The Tailory was honored to take part in the NYU Costume Department’s 2020 exhibit, The Tuxedo Redefined. According to the curators, “The Tuxedo Redefined identifies ways in which the tuxedo has been formally and conceptually incorporated into women’s dress, and why this ensemble retains an element of subversion in contemporary fashion.” On display besides Chanel’s Fall/Winter 1987/88 Tuxedo Dress was our Fall/Winter 2015 Backless Tuxedo. It was extremely humbling to see our suit next to one of Karl Lagerfeld’s creations. See the abridged exhibition caption below:
“…At The Tailory New York, Yang creates clothes for the person who will wear them, adapting male suiting pieces into custom designs for a diverse clientele that includes men, women, and non-binary individuals. This women’s tuxedo showcases ways that the traditionally masculine uniform has evolved when fashioned for a variety of individual body types. Though the jacket front appears to be classically tailored with satin lapels, the back of the garment incorporates an atypical cut-out, that adds a uniquely feminine touch to the otherwise classic suiting style. By incorporating this display of skin—traditionally reserved for womenswear designers wanting to create a sense of sex appeal in their work—with the more traditional tailoring of the jacket, The Tailory redefines the sensual potential of the tuxedo.”
RIGHT: Chanel FW 1987/88 Tuxedo Dress (Designed by Karl Lagerfeld).
LEFT: The Tailory New York FW 2015/16 Backless Tuxedo (Designed by Shao Yang).
Yves Saint Laurent was responsible for initiating the recent wave of women’s tuxedos on the red carpet with Le Smoking in 1966. While the tuxedo’s design was unmistakably intended to emulate men’s tuxedos, Le Smoking’s shape and cut is distinctly feminine. In our opinion, Le Smoking’s power to shock and scandalize stems from the juxtaposition of male and female influences within the same garment; a woman in a men’s black tie staple is a symbol of sexual liberation, of a woman taking charge of her sexual agency with the confidence, assertiveness, and lack of reservation traditionally conferred to men. Ironically, we also see the sexualization of the tuxedo for women as a way to render it more palatable to the general public. By undercutting the performance of masculinity with notions of female sexuality, the garment’s power relies on a binary dynamic that is easy to dissect and appreciate.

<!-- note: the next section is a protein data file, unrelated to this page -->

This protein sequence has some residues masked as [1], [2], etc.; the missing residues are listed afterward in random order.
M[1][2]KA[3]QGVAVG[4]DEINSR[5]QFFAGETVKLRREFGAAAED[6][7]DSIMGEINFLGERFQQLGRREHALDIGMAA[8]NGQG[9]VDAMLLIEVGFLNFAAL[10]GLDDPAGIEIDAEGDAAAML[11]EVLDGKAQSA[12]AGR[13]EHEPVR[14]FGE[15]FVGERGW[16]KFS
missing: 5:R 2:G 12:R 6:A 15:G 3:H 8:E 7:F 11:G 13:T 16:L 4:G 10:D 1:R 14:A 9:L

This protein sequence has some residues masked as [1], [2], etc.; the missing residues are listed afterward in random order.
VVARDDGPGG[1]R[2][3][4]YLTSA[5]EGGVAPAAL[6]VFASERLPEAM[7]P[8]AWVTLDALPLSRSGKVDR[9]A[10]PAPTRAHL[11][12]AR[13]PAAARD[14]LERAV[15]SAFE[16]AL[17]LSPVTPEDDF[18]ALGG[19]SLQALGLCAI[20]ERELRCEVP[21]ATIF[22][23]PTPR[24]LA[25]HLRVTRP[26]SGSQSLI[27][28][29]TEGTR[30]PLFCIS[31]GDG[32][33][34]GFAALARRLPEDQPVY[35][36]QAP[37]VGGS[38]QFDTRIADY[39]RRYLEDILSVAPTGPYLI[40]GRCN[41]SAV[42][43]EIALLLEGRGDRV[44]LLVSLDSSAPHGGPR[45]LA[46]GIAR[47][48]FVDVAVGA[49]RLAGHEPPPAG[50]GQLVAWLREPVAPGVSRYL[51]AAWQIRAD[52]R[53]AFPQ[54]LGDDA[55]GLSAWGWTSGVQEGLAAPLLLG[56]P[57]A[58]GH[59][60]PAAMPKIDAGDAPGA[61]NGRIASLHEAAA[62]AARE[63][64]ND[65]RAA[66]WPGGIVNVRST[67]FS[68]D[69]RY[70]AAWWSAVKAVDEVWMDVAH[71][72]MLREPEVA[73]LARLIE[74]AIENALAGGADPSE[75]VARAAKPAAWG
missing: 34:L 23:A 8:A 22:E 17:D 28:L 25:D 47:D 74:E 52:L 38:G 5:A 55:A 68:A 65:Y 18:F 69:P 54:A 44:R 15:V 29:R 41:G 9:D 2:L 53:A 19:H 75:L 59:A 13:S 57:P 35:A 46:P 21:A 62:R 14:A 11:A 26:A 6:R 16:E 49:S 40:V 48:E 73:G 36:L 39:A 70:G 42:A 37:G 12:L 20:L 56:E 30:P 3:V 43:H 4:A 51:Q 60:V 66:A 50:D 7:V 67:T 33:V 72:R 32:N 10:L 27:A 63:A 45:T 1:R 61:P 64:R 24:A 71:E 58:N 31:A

For masculine-presenting women, trans men, and non-binary individuals, the tuxedo possesses the ability to affirm one’s gender identity and/or gender presentation. Yes, the idea that traditionally masculine attire grants access to and mobility within male-dominated spaces still remains, but it carries an added personal significance. Many of our masculine-presenting queer clients wear a tuxedo not because they prefer it to wearing a floor length gown, but rather because it is inherently linked to their identity.
We have noticed a new trend pertaining to how women wear the tuxedo. It no longer has to be sexualized to be subversive or powerful. Generally speaking, when a tuxedo is figure-hugging or worn bare-chested, asserting a woman’s femininity by bringing it to the foreground, it is done in the aim of being more palatable. Although we believe a woman can choose to wear a tuxedo in whichever manner she likes, wearing it in a sexual manner actually carries an element of conformity.
Our Founder and Creative Director Shao Yang (RIGHT) and Marketing Manager Valerie Maruani-Bacac (LEFT) posing with the exhibition mannequins like the two suit geeks they really are.
At The Tailory, we want to give women the choice when it comes to how they wear a custom tuxedo. For example, the button stance on a tux can be carefully calculated to be worn with both a shirt and bare-chested depending on the occasion or the wearer’s mood. In a similar vein, our backless tuxedo gives women agency when it comes to their fashion choices. It can either show some skin or be worn with a shirt or blouse underneath. When worn more literally, with a pleated dress shirt and cufflinks/studs, the tuxedo can actually be more subversive. Not because it obfuscates or disguises a woman’s femininity, but because it removes gender from the conversation by treating the tuxedo with an attention to detail and reverence for convention often linked to black tie dressing. The suit and the tuxedo is symbolic not of male-derived power, but of a woman’s desire and the ability to determine how she presents herself to the world.
Book an appointment below to define your tuxedo identity.